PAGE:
Uganda is working on a plan that will give customers a window through which they can make annual payments for social media taxes.
Currently, there are only three windows of 24 hours, a week and a month, through which a customer can pay for the tax.
Speaking in an interview, Mr David Bahati, the Finance state minister in charge of Planning, said government, in collaboration with telecoms, was in the process of creating a window that will allow annual payments for the tax.
“We want to make it more convenient that you can buy it for a whole year and forget about it. That is what we are working on with telecom companies,” he said.
In July, government implemented the social media tax, kicking up a storm among users.
Customers have since raised complaints against the tax, key among them, the inconvenient method of payment and how relevant it will be to technological development.
The tax, government says, was introduced to widen the tax base and increase revenue collection in the country through inclusion of taxable ventures and individuals.
The UShs200 (Sh5.4) daily charge, will in essence translates to about UShs73,000 (1988) per year.
However, Mr Bahati did not indicate if there will be any discount considered for this particular method.
Ms Sumin Namaganda, the Airtel public relations manager confirmed government had contacted them to create an annual window.
“We are working on the modalities of creating the annual social media tax fees and we shall communicate when it is complete,” she said.
However, she did not indicate when it would be ready.
MTN and Africell are yet to work on the proposal but have been working on modalities that would make the current payment regime easier.
Mr Val Okecho, the MTN communication manager, said they were yet to work on the annual payment but were implementing the current tax regime and trying to ease the process of payment.”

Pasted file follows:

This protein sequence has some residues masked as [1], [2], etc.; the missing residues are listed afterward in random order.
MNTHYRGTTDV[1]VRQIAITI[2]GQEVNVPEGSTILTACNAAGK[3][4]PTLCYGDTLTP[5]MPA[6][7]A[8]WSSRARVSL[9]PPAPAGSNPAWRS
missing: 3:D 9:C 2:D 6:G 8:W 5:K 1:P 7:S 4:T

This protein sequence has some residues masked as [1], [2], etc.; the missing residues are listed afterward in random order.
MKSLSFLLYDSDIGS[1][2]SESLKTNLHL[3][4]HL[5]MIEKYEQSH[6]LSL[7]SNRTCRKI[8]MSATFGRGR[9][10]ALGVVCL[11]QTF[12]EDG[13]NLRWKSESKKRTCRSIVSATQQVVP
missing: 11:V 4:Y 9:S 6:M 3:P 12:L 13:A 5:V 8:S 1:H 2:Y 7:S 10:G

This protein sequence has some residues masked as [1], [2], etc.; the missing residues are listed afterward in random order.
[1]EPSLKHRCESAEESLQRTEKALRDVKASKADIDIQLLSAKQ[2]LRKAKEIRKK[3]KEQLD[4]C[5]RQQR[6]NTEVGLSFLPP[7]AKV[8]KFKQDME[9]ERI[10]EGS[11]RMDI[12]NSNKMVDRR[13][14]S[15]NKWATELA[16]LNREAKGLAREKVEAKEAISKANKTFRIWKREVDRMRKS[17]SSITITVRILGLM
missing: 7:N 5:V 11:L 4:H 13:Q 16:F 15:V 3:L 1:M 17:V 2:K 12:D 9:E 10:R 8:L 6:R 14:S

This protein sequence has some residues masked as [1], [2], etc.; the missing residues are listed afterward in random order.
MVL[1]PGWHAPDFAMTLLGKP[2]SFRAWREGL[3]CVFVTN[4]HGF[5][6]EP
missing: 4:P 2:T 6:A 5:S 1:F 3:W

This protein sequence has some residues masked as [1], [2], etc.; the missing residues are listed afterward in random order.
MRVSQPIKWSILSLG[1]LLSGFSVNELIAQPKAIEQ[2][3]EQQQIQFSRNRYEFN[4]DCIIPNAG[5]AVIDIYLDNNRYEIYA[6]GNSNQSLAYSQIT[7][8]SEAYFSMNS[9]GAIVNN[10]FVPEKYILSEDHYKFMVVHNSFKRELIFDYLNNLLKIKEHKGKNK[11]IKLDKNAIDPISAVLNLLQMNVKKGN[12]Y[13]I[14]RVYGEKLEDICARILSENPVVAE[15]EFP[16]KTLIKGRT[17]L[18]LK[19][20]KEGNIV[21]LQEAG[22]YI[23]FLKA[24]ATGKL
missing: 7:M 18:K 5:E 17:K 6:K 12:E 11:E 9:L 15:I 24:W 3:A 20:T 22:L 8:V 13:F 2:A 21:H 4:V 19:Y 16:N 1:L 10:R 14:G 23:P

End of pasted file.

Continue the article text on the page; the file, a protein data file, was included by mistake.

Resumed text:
He said the annual tax proposal was an attractive option that the telecom was open to exploring.
The social media tax has faced a lot of resistance with some customers opting to cut back on the time they spend on social media sites while others have opted for virtual private networks (VPN) to manoeuvre around the tax.
In an interview, Mr Abdusalam Waiswa, the Uganda Communications Commission (UCC) director for legal affairs, said they were working on blocking VPN access.
However, he said it has been a challenge because of the creation of multiple VPN outlets and the difference in jurisdiction.
“The process is continuous and will keep going on. The only problem is even when we block them, others keep coming up. And they are also operating from outside Uganda. So, it is hard to know who they are,” he said.
Facebook, one of the largest social media sites, has also warned Uganda that it will withhold its planned investments in the country because the model on which they based them will be affected by the Shs200 daily social media tax.
Mr Kojo Boakye, the Facebook Africa public policy manager, said during a discussion to deliberate on the impact of the new tax, they had informed UCC of their intention to take their investments elsewhere.
However, Mr Godfrey Mutabazi, the UCC executive director, said Facebook had not discussed with them of such an intention even as they had met and discussed social media tax.
Meanwhile, Mr Bahati dismissed a request by Bank of Uganda to withdraw taxes on mobile money, saying this is a small tax that will not negatively affect businesses.
He said that the tax will substantially contribute to the country’s tax revenue, arguing that government was seeking ways to raise Uganda’s tax to gross domestic product ratio.
Mobile money, he said, transacts around UShs63 trillion compared to tax collection of about UShs16 trillion.
“The comments from Bank of Uganda to the Parliamentary Committee of Finance were really uncalled for. We know what we are doing and it [mobile money tax] will not affect the business of mobile money,” he said.